Shakespeare and Company

While the typical tourist spots in Paris are unarguably iconic and worth seeing, it's the glimpses into the other, less-well-known parts of Paris that were my favorite.

Yes, seeing the Eiffel Tower sparkle at night and the traffic zipping around the Arc de Triomphe was special. But reading lovers' names on the Pont des Arts, hearing stories in the Jardin du Luxembourg, and playing a friendly game of pétanque will be the sorts of things I remember most fondly about my first trip to Paris.

All of the things mentioned in this post were seen on a tour of “Bohemian Paris” with Urban Adventures. This was my attempt at a slightly different sort of tour review — hopefully one that has you more interested in some other neighborhoods of Paris!

What do you think of the alternative side of Paris?



*Note: Not only do I need to thank Urban Adventures for this cool walking tour, but a shoutout also goes out to Go With Oh for providing me with my accommodation in Paris.

"It's a dangerous business, going out your door. You step onto the road, and, if you don't keep your feet, there's no telling where you might get swept off to." - JRR Tolkien

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29 Comments on “The Bohemian Side of Paris

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  1. Wow, Amanda, that’s a very nice itinerary! Love the photos, too 🙂

    I’ve only seen Paris during rainy months, so I always regret not having much colour in my photos. So jealous of yours with so many flowers in them!

    Happy travels!

      It was actually super hot when I was there – but I loved it!

    Hey, next time you can also go to the Buttes-Chaumont and the Butte aux cailles for a taste of bohème. And by the way, it is Pont nEUf and not nUEf haha 😉

    Awesome post, We are planning a trip to Paris in May.. Got a great insight..

    I love that fact that no matter which direction you turn and no matter how far you walk, you’ll almost always find something fantastic and incredible to see in Paris.

    I can’t believe we’ve never been. We’re saving it, for when I have no clue… Love your photo post as well, nice work!

      Thanks, Pete! I can’t believe you two have never been either!

    You can’t go wrong seeing the touristy sites or just getting lost and wondering down the streets or sitting in a café and people watch, its all about being in Paris!

    I had to check that statistic about the last guillotining being in 1977 because I just couldn’t believe it! Stunned. I love Paris – I lived there for a year when I was 15 and it was the best part of my life. Great post, thanks.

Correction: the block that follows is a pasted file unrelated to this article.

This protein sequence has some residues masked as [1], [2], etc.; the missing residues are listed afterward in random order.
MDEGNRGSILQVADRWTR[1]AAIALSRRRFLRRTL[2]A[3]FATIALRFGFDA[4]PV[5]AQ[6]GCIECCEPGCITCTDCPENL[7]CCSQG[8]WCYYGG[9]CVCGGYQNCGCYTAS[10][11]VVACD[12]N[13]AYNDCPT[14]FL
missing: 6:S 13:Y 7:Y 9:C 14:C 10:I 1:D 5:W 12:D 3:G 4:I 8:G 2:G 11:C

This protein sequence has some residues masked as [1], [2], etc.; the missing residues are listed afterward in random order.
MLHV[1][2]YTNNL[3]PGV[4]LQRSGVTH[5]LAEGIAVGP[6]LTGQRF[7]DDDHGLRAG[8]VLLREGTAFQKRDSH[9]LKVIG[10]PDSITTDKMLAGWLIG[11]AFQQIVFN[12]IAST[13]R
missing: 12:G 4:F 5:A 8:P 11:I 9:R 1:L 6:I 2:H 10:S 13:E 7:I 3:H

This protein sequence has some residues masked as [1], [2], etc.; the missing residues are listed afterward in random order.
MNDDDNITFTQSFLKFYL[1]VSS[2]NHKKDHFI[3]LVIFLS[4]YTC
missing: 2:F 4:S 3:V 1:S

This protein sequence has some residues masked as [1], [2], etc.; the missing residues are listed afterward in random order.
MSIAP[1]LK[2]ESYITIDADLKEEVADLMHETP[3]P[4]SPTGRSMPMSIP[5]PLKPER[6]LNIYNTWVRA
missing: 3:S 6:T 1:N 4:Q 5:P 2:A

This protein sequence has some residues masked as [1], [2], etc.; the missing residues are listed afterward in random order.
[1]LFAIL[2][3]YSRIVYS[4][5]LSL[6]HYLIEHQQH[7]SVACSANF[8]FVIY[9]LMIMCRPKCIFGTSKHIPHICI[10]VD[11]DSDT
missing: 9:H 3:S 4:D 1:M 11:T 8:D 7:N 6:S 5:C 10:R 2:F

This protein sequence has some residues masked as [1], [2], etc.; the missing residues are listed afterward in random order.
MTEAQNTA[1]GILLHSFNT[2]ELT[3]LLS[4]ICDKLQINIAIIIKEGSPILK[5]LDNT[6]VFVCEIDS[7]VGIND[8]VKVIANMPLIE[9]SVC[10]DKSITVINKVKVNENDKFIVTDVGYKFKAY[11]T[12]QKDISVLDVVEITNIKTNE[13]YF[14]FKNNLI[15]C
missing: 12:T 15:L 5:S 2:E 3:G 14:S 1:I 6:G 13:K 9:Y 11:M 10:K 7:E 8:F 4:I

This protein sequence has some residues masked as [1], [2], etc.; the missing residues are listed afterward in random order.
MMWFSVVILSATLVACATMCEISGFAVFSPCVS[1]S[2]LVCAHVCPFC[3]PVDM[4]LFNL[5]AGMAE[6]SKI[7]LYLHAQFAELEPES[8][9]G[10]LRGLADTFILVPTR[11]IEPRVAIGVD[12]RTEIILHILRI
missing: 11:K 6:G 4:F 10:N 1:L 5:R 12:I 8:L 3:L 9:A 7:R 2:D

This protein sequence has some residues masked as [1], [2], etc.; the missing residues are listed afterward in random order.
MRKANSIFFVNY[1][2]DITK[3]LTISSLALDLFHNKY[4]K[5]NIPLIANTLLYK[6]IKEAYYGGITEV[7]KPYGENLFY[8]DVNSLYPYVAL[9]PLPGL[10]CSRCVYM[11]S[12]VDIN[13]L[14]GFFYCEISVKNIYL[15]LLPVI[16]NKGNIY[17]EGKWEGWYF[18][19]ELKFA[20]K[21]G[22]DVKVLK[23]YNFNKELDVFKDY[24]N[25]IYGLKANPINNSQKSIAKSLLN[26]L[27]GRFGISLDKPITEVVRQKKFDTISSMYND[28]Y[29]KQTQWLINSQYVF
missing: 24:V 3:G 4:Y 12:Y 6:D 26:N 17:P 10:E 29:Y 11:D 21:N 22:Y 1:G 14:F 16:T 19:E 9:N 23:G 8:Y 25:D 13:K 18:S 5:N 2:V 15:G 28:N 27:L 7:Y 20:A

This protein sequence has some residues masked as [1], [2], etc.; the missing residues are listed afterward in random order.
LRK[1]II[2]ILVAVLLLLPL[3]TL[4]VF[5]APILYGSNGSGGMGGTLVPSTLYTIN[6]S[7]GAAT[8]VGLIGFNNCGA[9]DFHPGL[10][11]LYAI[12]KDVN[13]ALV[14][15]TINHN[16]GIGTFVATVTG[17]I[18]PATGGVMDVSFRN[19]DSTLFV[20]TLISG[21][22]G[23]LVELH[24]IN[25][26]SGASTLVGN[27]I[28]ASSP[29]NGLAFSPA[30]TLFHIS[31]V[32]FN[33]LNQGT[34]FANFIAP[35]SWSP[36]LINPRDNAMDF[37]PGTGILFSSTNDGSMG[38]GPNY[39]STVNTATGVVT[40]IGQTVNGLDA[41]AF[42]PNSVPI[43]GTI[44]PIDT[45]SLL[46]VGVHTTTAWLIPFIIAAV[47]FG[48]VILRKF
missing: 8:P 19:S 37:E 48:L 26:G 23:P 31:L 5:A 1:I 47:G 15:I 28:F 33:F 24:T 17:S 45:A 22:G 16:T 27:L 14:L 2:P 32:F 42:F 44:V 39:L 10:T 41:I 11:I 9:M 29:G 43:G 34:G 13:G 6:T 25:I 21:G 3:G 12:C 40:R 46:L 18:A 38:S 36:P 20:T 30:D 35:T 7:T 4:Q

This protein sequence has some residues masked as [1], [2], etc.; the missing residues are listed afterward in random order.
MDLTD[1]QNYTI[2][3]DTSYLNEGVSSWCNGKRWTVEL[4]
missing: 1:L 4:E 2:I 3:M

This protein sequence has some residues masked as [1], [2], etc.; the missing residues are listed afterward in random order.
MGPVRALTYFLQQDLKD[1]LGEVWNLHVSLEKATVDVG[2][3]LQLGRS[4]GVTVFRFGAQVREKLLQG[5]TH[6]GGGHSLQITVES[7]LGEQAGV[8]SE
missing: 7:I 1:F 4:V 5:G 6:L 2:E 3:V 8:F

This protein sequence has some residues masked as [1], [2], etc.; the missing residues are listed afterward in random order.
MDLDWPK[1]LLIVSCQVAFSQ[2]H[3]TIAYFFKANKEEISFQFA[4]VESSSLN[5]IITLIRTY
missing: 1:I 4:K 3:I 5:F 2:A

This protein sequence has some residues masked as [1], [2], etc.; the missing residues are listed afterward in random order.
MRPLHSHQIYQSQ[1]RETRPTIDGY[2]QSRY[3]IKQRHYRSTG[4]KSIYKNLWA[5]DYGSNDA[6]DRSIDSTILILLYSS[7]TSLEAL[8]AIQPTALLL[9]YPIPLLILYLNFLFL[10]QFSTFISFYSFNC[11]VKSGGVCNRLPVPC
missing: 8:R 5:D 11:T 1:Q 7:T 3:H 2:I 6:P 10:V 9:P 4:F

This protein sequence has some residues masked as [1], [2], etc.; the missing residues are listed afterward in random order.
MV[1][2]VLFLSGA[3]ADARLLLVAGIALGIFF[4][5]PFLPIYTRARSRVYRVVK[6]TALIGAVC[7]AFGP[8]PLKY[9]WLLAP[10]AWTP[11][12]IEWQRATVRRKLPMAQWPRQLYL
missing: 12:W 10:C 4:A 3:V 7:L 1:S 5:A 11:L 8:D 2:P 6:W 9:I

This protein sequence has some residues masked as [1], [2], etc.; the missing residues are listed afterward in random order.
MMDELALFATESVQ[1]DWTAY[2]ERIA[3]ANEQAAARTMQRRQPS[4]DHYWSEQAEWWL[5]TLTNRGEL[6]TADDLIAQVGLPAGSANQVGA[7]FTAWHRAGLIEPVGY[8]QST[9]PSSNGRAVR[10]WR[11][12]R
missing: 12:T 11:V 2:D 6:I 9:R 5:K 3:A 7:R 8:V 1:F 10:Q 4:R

I know, that guillotine fact is amazing, isn’t it?? Crazy.

    There’s clearly still so much more for me to see in Paris! I’ve seen some of these things, but not even half.

      I know exactly what you mean. There’s just SO MUCH to do/see there. Luckily I liked Paris, and would gladly go back.

    Great look at the less visited places in Paris! And Paris is huge – I’ve been 3 times and still have so much yet to discover.

      Yes, Paris is indeed huge! I kind of liked that about it, though – there’s so much to uncover.

    I recently read The Paris Wife, by Paula McLain, the fictional account of Hemingway’s first marriage. The story is told from the point of view of his wife, Hadley, and is a fascinating glimpse into the real Bohemian Paris. If you haven’t read it yet, you should!

    I can’t believe I STILL haven’t been to Paris. It’s embarrassing. I’ve only been to Disneyland Paris!

    Your photos are gorgeous! Next time I’m in Europe… 🙂

      Haha that IS a bit embarrassing, Lauren, especially since you’re from Europe and not far away at all! 😛

    It’s great to see some of the lesser known areas of Paris. I have never been, but now I see how much more there is to offer besides the Eiffel tower and expensive coffee. Nice photos, by the way!

      Yes, there’s MUCH more to Paris than what you see on postcards!

    You really captured some of my favorite spots in the Latin Quarter beautifully. Have you ever been to Paris in the fall? I’d highly recommend it. I can’t even imagine all the summer crowds.
    Happy Travels <3

      Nope, this was my first time in Paris! I would love to see it in the fall or winter, though – I’m sure it would be an entirely different experience!